Summer comes quickly in Texas, with the high approaching 100 degrees in Austin over the weekend. We walk outside, grab the mail, and walk inside to turn the thermostat down a little cooler to combat the warmth of Texas summer. We reach in the freezer for ice to fill our glasses and the refrigerator for…
Conservative candidates won a bunch of closely watched school board elections in Texas on Saturday. One of the higher-profile losses was suffered by Jim Rice, a member of the Fort Bend Independent School District (ISD) since 2010. He is also the immediate past president of the Texas Association of School Boards (TASB) where he has served on…
LEWISVILLE—It took a moment, and you could almost hear the synapses buzzing throughout the Founders Classical Academy classroom. Finally, one student, Sam, raised her hand. History teacher (and assistant headmaster) Alex Misko had challenged his class to compare and contrast the American Revolution and the French Revolution. One resulted in the greatest, most prosperous and…
KINGSVILLE—The story of Texas is a story of adaption and resilience. The only alternative, really, is death. Nowhere is that more clear than here on the iconic King Ranch, with its 825,000 acres of inhospitality, patches of impassible scrub, and a dry vastness that calls for every ounce of Texas grit and ingenuity to overcome….
Part 4: Moral Problems With Student Loan Forgiveness Student loan forgiveness also suffers from a variety of moral problems. Forgiveness Pursued for the Explicit Purpose of Benefiting Certain Sexes or Races Is Wrong Many advocates for student loan forgiveness are explicit that a main motivation for them is the argument that forgiveness would disproportionately benefit…
Part 3: Economic Problems With Student Loan Forgiveness Student loan forgiveness also suffers from several economic problems. Forgiveness Is Expensive and Has a High Opportunity Cost The first economic problem with student loan forgiveness is that it is expensive, using vast sums of money that could be used for more pressing needs. Current and former…
HARLINGEN—When Andrea Barrera had her baby, both she and her husband were very young—and very scared. She had her first appointment with the pediatrician, but it felt far too rushed. “I was confused, about everything, and I needed guidance,” she said. “I had questions. I didn’t get answers.” The pediatrician was covered by Medicaid, but…
What does a modern chemistry class have to do with classical education? Founders Classical Academy teacher Myles Dempsey doesn’t even pause for a moment: “Everything.” Students have just filed out from lab class, where they performed experiments with salt solutions. Mr. Dempsey is preparing for his next class. “Don’t you see?” he asks. “We’re in…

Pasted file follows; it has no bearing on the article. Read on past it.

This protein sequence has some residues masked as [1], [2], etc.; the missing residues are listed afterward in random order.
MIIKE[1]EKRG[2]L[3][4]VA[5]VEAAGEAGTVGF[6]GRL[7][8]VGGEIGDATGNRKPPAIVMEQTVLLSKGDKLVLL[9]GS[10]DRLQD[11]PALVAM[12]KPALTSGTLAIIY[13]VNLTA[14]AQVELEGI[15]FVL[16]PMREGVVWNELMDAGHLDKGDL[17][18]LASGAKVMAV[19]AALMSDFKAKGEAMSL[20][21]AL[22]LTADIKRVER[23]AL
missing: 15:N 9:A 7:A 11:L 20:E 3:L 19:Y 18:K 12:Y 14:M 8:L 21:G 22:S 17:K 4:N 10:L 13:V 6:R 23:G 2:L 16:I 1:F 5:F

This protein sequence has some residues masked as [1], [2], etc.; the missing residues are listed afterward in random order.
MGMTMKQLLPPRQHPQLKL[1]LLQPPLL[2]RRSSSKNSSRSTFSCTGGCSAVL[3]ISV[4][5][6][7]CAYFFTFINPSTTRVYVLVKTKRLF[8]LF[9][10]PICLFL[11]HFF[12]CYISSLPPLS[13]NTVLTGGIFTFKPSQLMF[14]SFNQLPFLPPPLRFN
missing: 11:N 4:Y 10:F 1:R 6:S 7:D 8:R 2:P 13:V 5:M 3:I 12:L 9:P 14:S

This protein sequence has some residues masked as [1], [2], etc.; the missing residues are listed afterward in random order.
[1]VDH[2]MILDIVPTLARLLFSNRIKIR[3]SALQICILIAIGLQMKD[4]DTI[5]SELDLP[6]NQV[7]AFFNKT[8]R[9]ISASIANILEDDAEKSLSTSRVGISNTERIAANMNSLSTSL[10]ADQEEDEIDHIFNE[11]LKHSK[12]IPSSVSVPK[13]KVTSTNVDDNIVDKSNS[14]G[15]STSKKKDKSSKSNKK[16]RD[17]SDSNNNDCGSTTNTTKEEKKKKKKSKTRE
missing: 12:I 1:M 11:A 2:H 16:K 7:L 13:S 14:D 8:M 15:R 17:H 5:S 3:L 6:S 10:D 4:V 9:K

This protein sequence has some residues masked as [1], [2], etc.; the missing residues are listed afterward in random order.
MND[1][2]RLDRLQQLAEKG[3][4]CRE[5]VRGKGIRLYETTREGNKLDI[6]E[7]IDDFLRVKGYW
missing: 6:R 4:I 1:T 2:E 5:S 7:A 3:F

Public school superintendents are some of the highest paid public employees in Texas, with some raking in more than $400,000 annually, excluding benefits. Among those at the top end of the pay scale is Arlington ISD’s superintendent who, thanks to a recent contract renewal, saw his annual salary grow from $334,318 in the 2020-21 school…
Mary Schommer grew up in a family of six kids, and, between all of them, they’ve attended private schools, charter schools, and traditional public schools. While she was in elementary school, Mary’s two eldest brothers attended a private all-boys Catholic school while Mary and her other siblings attended the one charter school in Irving. Mary…
What is school choice? School choice is about a fundamental right for parents to have access to the educational environment that serves their children best. Families should have a wide range of high-quality schools or educational options to choose from – be it traditional public schools, public charter schools, private schools, homeschool, or virtual learning….
I think of myself as a Ukrainian American—completely one and fully the other. I was born and lived for 13 years of my life in Lugansk, Ukraine. My family is from there and I had a great childhood in that nation. Then we moved to Tyler, Texas. And I grew up to be a very patriotic American…
The media is quick to explain away the runaway inflation that is squeezing American families and darkening the prospects of Democrats in the upcoming midterm elections. “The U.S. economy has been hit with increased gas prices, inflation, and supply-chain issues due to the Ukraine crisis,” CBS News tweeted on Tuesday. Its article went on to…